Arrow, you've been back for .02 seconds, and already you've made me the happiest girl in the world. If you know me at all, you know the words I'm about to type... THE SALMON LADDER IS BACK.
Thank you, everyone and anyone who had a hand in tonight's episode. The rest of the plot could have been Oliver sitting in a boring business meeting for the entire episode, and I still would have been content. THE SALMON LADDER IS BACK. Please have this in every episode forever. Please. Ok, let's get back to the actual story, shall we?
So while it seemed like we were just getting our usual shots of Oliver working out and honing his archery skills, something seemed... off. Yes, Oliver had lost his groove. It seems like though Oliver has recovered from his Dark Archer beatdown physically, he's still not all there mentally. Oliver is off his game. Crap.
In other, non-Arrow-related news, Walter is still kidnapped missing, and six weeks have passed. Everyone is assuming the worst. Even Oliver has that look, that we-are-all-thinking-the-same-thing-Walter-is-dead-but-no-one-wants-to-be-the-first-one-to-say-it look. Am I the only one that remembers that Oliver was missing and presumed dead for five whole years, and he came aback alive! Clearly, everyone's attention spans suck. Gotta hand it to Moira, though: she sure can act. She knows exactly where Walter is, and that he'll be returned in six months. But why? And where is he being held in the interim?
Meanwhile, in our villain of the week storyline, we finally got to meet Firefly. It seems as if someone has been sneaking into fires and offing certain firefighters that all were present at some big disastrous fire years ago. One of the victims: Laurel's coworker's brother. After some digging they find out these are no accidents, and so Laurel steals the phone Arrow gave to her dad last episode, and solicits his help. Too bad Arrow's on hiatus. Even Starling City is noticing his absence, and they're upset about it. And so begins the journey from vigilante to hero.
Now that Laurel has a direct line to Arrow, the story is starting to seem a little... familiar. Is this not how Lois Lane and the Blur started their love affair on Smallville? Yes, yes it is. A certain phone that can't be traced, a voice disguiser, the vigilante helping the girl he loves even though she doesn't know the masked man and her ex are one and the same... Yeah, it's Smallville all over again. But hey, we aren't complaining! We loved that show for a reason.
Though it takes some coaxing (and some pouting! Let's have Stephen Amell pout some more on this show. That was a beautiful sight), poking, prodding, and all around dragging him kicking and screaming, Diggle finally gets Oliver to Arrow-up, and take down the rogue firefighter. Turns out Firefly was in the disastrous fire years ago, and his captain ordered everyone to abandon the lost cause, and he got stuck in the fire, badly burned and presumed dead. I still don't understand why Firefly decided going after his fellow firefighters was the right course of action. I understand seeking revenge on the man who left you to die, but the other guys didn't do anything wrong! When Arrow finally cornered him, Firefly set himself on fire, unable to face life.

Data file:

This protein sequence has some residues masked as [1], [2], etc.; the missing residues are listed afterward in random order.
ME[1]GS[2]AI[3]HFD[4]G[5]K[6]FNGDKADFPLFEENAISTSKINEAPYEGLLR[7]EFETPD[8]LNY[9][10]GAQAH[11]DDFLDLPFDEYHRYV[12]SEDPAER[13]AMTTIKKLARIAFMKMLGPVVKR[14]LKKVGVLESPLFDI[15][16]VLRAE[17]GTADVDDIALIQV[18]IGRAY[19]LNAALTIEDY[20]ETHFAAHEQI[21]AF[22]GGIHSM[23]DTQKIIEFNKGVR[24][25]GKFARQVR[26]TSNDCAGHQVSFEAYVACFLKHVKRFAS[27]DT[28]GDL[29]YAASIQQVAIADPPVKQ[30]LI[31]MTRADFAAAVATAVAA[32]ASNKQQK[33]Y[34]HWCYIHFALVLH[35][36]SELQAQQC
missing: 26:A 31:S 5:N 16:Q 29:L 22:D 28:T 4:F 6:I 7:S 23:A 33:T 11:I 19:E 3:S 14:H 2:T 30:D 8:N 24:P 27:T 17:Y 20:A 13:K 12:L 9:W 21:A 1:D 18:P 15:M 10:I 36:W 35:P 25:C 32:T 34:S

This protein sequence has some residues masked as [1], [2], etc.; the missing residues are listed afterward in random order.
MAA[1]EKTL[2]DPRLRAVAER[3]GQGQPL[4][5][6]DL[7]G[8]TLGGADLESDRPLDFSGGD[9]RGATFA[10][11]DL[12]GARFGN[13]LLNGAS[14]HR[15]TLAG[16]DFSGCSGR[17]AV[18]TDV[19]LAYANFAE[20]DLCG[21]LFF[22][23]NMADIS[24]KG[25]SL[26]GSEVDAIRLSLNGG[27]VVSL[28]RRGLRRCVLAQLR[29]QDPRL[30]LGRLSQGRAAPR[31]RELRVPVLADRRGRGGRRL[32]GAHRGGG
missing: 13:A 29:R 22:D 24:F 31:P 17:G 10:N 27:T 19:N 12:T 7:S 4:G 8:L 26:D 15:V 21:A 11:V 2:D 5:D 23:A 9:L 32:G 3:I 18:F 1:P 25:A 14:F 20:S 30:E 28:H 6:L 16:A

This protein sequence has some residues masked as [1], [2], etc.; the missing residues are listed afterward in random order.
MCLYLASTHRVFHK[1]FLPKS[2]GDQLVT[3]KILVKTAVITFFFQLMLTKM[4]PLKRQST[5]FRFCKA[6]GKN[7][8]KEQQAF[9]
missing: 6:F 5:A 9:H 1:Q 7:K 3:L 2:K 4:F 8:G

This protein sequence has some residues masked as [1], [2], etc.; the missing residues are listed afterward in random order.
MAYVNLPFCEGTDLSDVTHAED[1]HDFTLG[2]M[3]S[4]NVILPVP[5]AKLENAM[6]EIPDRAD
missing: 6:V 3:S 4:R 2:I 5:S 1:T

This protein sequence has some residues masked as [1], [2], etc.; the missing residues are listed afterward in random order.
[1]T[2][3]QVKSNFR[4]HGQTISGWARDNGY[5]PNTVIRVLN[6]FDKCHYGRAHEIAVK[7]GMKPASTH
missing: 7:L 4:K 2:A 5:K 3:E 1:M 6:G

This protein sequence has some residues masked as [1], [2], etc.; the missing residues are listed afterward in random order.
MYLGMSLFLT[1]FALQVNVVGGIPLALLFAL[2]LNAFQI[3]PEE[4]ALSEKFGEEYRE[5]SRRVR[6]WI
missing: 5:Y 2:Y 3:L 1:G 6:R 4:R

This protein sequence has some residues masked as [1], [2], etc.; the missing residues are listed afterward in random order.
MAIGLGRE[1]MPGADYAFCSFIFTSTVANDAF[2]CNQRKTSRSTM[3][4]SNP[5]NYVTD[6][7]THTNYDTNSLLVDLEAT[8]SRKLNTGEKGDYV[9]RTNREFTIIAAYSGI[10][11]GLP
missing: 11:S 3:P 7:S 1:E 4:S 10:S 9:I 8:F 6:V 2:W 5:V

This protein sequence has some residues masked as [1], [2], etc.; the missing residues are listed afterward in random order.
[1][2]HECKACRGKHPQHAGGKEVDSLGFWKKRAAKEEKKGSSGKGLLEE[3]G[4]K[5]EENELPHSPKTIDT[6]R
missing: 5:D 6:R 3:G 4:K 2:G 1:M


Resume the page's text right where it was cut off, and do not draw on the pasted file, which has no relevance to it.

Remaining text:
With the Firefly out of commission, Laurel offers the phone back to her dad, but he tells her to keep it. If Arrow keeps saving her, then Det. Lance is okay with their connection... oh wait, JUST KIDDING. He had a tech guy install something or other in the phone so now he can listen in on their conversations. I guess he still hasn't lightened up on the whole vigilante thing.
Back to the Walter storyline, Moira finally decides to take his spot as CEO of Queen Consolidated, and Thea is a little surprised at how quickly she changed her mind. I guess Moira isn't as good as an actor as she thought: she was moping around, mourning Walter, and then just like that she seemed fine and ready for action. If Thea is the first person to figure out Moira's behind everything, I will be so impressed. It's about time she was given an actual storyline that didn't involve whining!
But the superstar of tonight's midseason premiere: Diggle. He stopped at nothing to get Oliver back in his green hood, trying everything from physically fighting him to analyzing why Oliver was in a funk. The best point he had: Oliver is stronger now than he was on the island, because he has something to lose, aka something to fight for - his family and loved ones. He's less reckless, and more meaningful in his actions. And finally, Diggle got through. Oliver hooded up, with a smile on his face, brandishing his father's list to Diggle: it's time to go hunting. He's baaaaaack!